This piece was reprinted by OpEdNews with permission or license. It may not be reproduced in any form without permission or license from the source.With few exceptions, like some salacious rumor about the Kennedy family, the mainstream U.S. news media has shown little interest in stories that throw light on history -- even recent, very relevant history. So it comes as no surprise that, when a former White House counter-terrorism czar accuses an ex-CIA director of sitting on information that could have prevented a 9/11 attack, the story gets neither ink nor air.
Bulletin for those of you who get your information only from
the New York Times, the
Washington Post and other outlets
of the Fawning Corporate Media (FCM): Former White House director for
counterterrorism Richard Clarke has accused former CIA Director George Tenet of
denying him and others access to intelligence that could have thwarted the
attack on the Pentagon on 9/11.
Deliberately withholding critical intelligence from those who
need it, and can act on it, is -- at the least -- gross dereliction of duty. The
more so if keeping the White House promptly and fully informed is at the top of
your job jar, as it was for Director of Central Intelligence Tenet. And yet that
is precisely the charge Clarke has leveled at the former DCI.
In an interview aired on Aug. 11 on a local PBS affiliate in
Colorado, Clarke charges that Tenet and two other senior CIA officials, Cofer
Black and Richard Blee, deliberately withheld information about two of the
hijackers of American Airlines Flight 77 -- al-Hazmi and al-Mihdhar. The two had
entered the United States more than a year before the 9/11 attacks.
Clarke adds that the CIA then covered it all up by keeping
relevant information away from Congress and the 9/11 Commission.
Lying by senior officials is bad enough, and there is now
plenty of evidence that former CIA Director George Tenet and his closest agency
associates are serial offenders. Think for a minute about the falsehoods spread
regarding Iraq's non-existent "weapons of mass destruction" stockpiles.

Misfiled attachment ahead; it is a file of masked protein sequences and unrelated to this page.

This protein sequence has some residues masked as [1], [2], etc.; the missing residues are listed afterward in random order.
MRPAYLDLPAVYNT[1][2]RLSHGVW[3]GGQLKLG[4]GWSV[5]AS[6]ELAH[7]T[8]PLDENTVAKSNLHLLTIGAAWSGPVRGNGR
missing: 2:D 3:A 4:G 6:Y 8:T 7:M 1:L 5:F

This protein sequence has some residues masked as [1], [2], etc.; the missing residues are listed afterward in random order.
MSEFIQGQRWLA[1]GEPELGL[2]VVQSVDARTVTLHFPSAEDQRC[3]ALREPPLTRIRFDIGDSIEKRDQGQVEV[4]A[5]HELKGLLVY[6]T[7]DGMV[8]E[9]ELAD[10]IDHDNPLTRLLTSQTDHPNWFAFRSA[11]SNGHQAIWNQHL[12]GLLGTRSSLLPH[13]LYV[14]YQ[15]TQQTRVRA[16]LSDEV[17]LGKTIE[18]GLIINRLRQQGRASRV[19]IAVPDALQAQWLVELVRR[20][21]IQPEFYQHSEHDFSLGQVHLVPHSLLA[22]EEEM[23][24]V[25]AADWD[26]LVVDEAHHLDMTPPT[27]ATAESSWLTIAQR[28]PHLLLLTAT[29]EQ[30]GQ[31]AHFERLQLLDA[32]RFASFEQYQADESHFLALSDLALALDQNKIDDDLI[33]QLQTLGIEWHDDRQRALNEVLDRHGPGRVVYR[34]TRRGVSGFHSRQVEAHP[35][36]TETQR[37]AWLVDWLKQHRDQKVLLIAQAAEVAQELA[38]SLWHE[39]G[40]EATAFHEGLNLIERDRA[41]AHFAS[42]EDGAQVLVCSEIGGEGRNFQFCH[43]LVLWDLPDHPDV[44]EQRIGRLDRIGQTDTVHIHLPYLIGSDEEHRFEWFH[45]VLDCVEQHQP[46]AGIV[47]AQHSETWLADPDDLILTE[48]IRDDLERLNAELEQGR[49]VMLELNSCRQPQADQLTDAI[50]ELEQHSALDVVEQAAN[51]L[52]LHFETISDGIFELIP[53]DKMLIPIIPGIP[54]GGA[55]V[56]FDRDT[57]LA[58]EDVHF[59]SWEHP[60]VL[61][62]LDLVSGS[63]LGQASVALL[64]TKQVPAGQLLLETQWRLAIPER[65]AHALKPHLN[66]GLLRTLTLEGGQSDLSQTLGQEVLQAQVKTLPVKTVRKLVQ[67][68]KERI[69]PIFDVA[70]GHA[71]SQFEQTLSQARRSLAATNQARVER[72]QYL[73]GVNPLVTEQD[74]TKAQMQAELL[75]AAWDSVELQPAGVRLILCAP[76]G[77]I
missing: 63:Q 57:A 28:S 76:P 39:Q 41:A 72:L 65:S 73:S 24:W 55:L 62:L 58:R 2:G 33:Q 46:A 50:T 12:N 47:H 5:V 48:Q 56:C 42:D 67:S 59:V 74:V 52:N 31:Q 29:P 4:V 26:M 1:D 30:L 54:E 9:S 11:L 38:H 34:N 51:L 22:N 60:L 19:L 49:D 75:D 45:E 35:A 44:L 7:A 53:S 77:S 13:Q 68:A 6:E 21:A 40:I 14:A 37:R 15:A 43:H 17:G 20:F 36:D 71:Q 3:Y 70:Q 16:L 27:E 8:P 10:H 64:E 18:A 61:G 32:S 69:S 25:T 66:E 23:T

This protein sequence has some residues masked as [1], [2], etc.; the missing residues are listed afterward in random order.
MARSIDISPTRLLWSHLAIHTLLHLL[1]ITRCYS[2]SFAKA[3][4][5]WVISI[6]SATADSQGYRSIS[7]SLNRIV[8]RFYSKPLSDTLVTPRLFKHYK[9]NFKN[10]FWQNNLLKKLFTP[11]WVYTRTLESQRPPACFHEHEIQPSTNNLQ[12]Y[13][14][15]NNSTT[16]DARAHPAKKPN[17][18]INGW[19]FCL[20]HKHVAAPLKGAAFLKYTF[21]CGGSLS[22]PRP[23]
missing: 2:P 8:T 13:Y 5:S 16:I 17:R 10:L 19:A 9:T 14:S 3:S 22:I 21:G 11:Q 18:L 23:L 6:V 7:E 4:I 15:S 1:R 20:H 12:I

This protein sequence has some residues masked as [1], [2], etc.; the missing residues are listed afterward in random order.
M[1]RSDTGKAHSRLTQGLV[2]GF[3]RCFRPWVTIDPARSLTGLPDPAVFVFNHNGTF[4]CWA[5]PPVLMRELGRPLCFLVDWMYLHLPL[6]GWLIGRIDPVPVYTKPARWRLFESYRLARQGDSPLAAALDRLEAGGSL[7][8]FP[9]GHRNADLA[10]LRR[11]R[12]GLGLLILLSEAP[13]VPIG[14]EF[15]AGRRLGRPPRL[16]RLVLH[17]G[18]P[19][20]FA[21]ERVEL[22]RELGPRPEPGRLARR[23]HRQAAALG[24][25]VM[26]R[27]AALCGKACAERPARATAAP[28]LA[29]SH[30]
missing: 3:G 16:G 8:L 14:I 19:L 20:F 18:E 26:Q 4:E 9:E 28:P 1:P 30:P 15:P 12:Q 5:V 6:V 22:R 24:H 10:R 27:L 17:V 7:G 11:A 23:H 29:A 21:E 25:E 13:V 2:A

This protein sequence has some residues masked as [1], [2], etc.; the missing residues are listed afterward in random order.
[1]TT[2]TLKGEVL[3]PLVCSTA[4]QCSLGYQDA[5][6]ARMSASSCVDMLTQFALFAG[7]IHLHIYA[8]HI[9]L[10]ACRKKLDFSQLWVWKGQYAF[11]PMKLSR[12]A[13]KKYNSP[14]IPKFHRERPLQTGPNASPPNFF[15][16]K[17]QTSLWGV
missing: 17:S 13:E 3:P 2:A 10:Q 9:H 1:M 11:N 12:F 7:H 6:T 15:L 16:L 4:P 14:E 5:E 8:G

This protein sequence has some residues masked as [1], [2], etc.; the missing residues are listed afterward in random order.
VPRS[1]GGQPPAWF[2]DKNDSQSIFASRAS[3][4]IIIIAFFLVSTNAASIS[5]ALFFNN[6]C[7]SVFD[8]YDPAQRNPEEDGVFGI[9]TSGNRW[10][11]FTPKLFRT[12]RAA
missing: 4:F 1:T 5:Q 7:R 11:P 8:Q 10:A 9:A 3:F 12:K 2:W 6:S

But withholding intelligence on two of the 9/11 hijackers
would have been particularly unconscionable -- the epitome of malfeasance, not
just misfeasance. That's why Richard Clarke's conclusion that he should have
received information from CIA about al-Hazmi and al-Mihdhar, "unless somebody
intervened to stop the normal automatic distribution" amounts, in my view, to a
criminal charge, given the eventual role of the two in the hijacking on 9/11 of
AA-77, the plane that struck the Pentagon.
Tenet has denied that the information on the two hijackers
was "intentionally withheld" from Clarke, and he has enlisted the other two
former CIA operatives, Cofer Black (more recently a senior official of
Blackwater) and Richard Blee (an even more shadowy figure), to concur in saying "Not us; we didn't withhold."
Whom to believe? To me, it's a no-brainer. One would have to
have been born yesterday to regard the "George is right" testimony from Black
and Blee as corroborative.
Tenet is the same fellow who provided the "slam dunk" on the
existence of "weapons of mass destruction" in Iraq, as well as the "artist
renderings" of equally non-existent mobile laboratories for developing
biological warfare agents, based on unconfirmed information from the impostor
code-named (appropriately) "Curveball."
It was Tenet who, under orders from President George W. Bush
and Vice President Dick Cheney, ordered up and disseminated a fraudulent
National Intelligence Estimate on WMD in Iraq, the purpose of which was to
deceive our elected representatives out of their constitutional prerogative to
authorize war. No small lies.
After a five-year investigation by the Senate Intelligence
Committee, Chairman Jay Rockefeller described the intelligence adduced under
Tenet to "justify" attacking Iraq as "uncorroborated, contradicted, and
non-existent." Good enough to win Tenet the Presidential Medal of Freedom,
though. The corruption of intelligence worked just fine for the purposes of Bush
and Cheney, thank you very much.
It is a actually a matter of record that Tenet lies a lot --
on occasion, displaying what I would call chutzpah on steroids. Recall, for
example, Tenet in April 2007 snarling at Scott Pelley on "60 Minutes" -- five
times, in five consecutive sentences -- "We do not torture people."
Tenet has lied about 9/11, too. The joint statement from
Tenet, Black and Blee -- orchestrated by former CIA spokesman Bill Harlow --
concludes: "We testified under oath about what we did, what we knew and what we
didn't know. We stand by that testimony."
Almost made me laugh ... almost.
In his sworn testimony to the 9/11 Commission on April 14,
2004, Tenet said he had not spoken to Bush -- even on the telephone -- during the
entire month of August 2001.
But Tenet did fly down to see the President in Crawford -- not
once, but twice during August 2001, and briefed Bush again in Washington on the